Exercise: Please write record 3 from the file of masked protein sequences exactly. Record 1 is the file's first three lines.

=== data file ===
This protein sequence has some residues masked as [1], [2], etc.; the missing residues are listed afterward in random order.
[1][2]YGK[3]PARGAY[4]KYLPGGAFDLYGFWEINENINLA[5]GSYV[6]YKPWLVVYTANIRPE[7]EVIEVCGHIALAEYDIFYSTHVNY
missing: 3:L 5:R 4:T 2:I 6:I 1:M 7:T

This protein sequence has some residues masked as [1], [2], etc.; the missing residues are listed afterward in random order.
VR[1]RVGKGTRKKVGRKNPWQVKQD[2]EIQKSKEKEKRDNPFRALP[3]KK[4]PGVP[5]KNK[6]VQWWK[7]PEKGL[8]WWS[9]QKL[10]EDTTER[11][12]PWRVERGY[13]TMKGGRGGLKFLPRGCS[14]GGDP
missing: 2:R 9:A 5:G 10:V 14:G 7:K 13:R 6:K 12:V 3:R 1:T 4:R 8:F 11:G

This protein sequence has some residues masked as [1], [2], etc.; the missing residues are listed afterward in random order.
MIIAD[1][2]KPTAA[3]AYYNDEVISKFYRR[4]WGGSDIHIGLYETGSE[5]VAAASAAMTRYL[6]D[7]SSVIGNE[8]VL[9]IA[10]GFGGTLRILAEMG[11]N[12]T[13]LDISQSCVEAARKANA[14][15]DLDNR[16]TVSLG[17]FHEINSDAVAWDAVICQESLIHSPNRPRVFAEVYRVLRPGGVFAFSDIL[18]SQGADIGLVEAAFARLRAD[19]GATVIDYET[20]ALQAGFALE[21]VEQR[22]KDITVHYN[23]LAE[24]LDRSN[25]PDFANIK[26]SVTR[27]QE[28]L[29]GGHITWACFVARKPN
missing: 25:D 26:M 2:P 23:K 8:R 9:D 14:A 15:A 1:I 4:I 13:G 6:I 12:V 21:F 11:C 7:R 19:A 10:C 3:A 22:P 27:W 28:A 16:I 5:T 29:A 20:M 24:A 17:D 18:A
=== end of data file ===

This protein sequence has some residues masked as [1], [2], etc.; the missing residues are listed afterward in random order.
MIIAD[1][2]KPTAA[3]AYYNDEVISKFYRR[4]WGGSDIHIGLYETGSE[5]VAAASAAMTRYL[6]D[7]SSVIGNE[8]VL[9]IA[10]GFGGTLRILAEMG[11]N[12]T[13]LDISQSCVEAARKANA[14][15]DLDNR[16]TVSLG[17]FHEINSDAVAWDAVICQESLIHSPNRPRVFAEVYRVLRPGGVFAFSDIL[18]SQGADIGLVEAAFARLRAD[19]GATVIDYET[20]ALQAGFALE[21]VEQR[22]KDITVHYN[23]LAE[24]LDRSN[25]PDFANIK[26]SVTR[27]QE[28]L[29]GGHITWACFVARKPN
missing: 25:D 26:M 2:P 23:K 8:R 9:D 14:A 15:A 1:I 4:I 13:G 6:I 12:V 21:F 11:C 7:R 19:A 10:C 3:A 22:P 27:W 28:A 16:I 5:T 29:A 20:M 24:A 17:D 18:A